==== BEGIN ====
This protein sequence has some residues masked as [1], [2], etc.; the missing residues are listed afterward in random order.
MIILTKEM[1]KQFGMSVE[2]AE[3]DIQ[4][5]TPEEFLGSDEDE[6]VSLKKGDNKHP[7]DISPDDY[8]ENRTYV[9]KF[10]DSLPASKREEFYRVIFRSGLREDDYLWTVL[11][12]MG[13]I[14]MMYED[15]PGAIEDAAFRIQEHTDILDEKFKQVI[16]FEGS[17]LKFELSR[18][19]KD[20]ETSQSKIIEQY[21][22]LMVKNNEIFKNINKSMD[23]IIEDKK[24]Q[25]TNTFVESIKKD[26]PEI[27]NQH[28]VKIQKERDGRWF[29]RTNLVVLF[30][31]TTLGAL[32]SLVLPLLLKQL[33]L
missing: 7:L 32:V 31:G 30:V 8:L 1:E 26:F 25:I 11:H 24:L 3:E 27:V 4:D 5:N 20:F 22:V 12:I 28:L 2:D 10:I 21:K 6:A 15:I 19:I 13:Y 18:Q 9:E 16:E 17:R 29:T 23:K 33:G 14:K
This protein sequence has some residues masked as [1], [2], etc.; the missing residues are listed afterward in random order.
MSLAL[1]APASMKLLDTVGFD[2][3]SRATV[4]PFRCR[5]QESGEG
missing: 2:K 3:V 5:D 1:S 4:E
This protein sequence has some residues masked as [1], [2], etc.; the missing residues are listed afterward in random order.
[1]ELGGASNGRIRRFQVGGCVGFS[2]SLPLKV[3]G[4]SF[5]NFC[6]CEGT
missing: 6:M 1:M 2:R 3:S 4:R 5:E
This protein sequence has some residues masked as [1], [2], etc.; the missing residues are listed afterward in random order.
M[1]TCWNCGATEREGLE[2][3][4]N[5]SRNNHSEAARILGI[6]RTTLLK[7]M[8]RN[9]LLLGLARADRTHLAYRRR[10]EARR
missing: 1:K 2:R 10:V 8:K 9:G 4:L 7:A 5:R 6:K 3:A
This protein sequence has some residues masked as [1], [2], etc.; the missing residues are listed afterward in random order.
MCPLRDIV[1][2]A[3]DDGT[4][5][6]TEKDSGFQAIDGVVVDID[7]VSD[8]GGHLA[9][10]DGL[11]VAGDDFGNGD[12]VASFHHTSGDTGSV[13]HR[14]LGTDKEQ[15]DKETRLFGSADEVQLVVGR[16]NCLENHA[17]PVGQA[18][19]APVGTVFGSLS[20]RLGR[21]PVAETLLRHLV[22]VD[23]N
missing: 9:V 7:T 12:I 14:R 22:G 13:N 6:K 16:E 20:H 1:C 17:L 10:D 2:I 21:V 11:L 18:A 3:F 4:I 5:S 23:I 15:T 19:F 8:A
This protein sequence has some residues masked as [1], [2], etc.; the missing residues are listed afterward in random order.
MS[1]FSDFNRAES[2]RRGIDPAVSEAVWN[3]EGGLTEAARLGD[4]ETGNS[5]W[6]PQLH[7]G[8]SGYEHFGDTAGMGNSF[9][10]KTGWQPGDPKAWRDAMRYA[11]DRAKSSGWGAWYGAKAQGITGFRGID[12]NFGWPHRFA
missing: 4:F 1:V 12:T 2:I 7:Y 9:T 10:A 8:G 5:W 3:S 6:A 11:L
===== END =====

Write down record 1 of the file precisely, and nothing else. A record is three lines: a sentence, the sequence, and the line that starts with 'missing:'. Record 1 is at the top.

This protein sequence has some residues masked as [1], [2], etc.; the missing residues are listed afterward in random order.
MIILTKEM[1]KQFGMSVE[2]AE[3]DIQ[4][5]TPEEFLGSDEDE[6]VSLKKGDNKHP[7]DISPDDY[8]ENRTYV[9]KF[10]DSLPASKREEFYRVIFRSGLREDDYLWTVL[11][12]MG[13]I[14]MMYED[15]PGAIEDAAFRIQEHTDILDEKFKQVI[16]FEGS[17]LKFELSR[18][19]KD[20]ETSQSKIIEQY[21][22]LMVKNNEIFKNINKSMD[23]IIEDKK[24]Q[25]TNTFVESIKKD[26]PEI[27]NQH[28]VKIQKERDGRWF[29]RTNLVVLF[30][31]TTLGAL[32]SLVLPLLLKQL[33]L
missing: 7:L 32:V 31:G 30:V 8:L 1:E 26:F 25:I 11:H 24:L 3:E 27:V 4:D 5:N 20:F 22:V 12:I 28:L 2:D 10:I 21:K 6:A 15:I 19:I 13:Y 18:Q 9:E 16:E 17:R 29:T 23:K 33:G 14:K